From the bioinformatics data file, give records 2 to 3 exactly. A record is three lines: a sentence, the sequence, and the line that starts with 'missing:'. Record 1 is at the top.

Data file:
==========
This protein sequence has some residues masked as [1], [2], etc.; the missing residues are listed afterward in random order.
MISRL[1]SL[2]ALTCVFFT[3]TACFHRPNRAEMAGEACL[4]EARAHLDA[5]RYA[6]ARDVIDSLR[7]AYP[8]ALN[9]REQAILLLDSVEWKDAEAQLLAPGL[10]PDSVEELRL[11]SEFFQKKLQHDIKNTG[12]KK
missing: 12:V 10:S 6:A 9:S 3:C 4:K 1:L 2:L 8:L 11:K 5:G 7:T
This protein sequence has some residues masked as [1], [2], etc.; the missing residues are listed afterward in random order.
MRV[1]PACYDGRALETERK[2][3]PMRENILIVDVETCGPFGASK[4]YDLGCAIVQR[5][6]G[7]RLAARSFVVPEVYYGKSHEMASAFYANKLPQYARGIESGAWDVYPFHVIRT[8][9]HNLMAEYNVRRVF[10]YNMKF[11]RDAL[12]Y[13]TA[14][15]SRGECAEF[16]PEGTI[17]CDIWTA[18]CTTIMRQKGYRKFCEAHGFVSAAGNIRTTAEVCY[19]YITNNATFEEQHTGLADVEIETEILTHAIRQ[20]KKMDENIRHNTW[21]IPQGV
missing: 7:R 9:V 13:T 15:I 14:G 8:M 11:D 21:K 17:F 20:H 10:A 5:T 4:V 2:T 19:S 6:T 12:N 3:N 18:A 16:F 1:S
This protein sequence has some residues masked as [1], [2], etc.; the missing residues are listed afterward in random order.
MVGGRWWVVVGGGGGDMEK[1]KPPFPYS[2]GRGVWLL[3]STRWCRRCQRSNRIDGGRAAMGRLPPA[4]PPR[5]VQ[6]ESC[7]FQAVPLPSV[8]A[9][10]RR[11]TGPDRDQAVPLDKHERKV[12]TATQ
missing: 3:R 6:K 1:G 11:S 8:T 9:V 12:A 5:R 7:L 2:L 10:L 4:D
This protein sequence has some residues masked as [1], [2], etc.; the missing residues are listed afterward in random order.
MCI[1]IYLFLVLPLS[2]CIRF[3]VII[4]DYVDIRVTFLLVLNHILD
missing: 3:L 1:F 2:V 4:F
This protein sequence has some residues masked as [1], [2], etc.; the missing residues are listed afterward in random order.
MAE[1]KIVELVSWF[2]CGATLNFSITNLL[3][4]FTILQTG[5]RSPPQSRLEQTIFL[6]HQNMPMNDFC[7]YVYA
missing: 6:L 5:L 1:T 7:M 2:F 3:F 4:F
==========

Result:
This protein sequence has some residues masked as [1], [2], etc.; the missing residues are listed afterward in random order.
MRV[1]PACYDGRALETERK[2][3]PMRENILIVDVETCGPFGASK[4]YDLGCAIVQR[5][6]G[7]RLAARSFVVPEVYYGKSHEMASAFYANKLPQYARGIESGAWDVYPFHVIRT[8][9]HNLMAEYNVRRVF[10]YNMKF[11]RDAL[12]Y[13]TA[14][15]SRGECAEF[16]PEGTI[17]CDIWTA[18]CTTIMRQKGYRKFCEAHGFVSAAGNIRTTAEVCY[19]YITNNATFEEQHTGLADVEIETEILTHAIRQ[20]KKMDENIRHNTW[21]IPQGV
missing: 7:R 9:V 13:T 15:I 14:G 8:M 11:D 21:K 17:F 20:H 10:A 5:T 4:V 2:T 19:S 6:T 12:N 3:N 18:A 16:F 1:S
This protein sequence has some residues masked as [1], [2], etc.; the missing residues are listed afterward in random order.
MVGGRWWVVVGGGGGDMEK[1]KPPFPYS[2]GRGVWLL[3]STRWCRRCQRSNRIDGGRAAMGRLPPA[4]PPR[5]VQ[6]ESC[7]FQAVPLPSV[8]A[9][10]RR[11]TGPDRDQAVPLDKHERKV[12]TATQ
missing: 3:R 6:K 1:G 11:S 8:T 9:V 12:A 5:R 7:L 2:L 10:L 4:D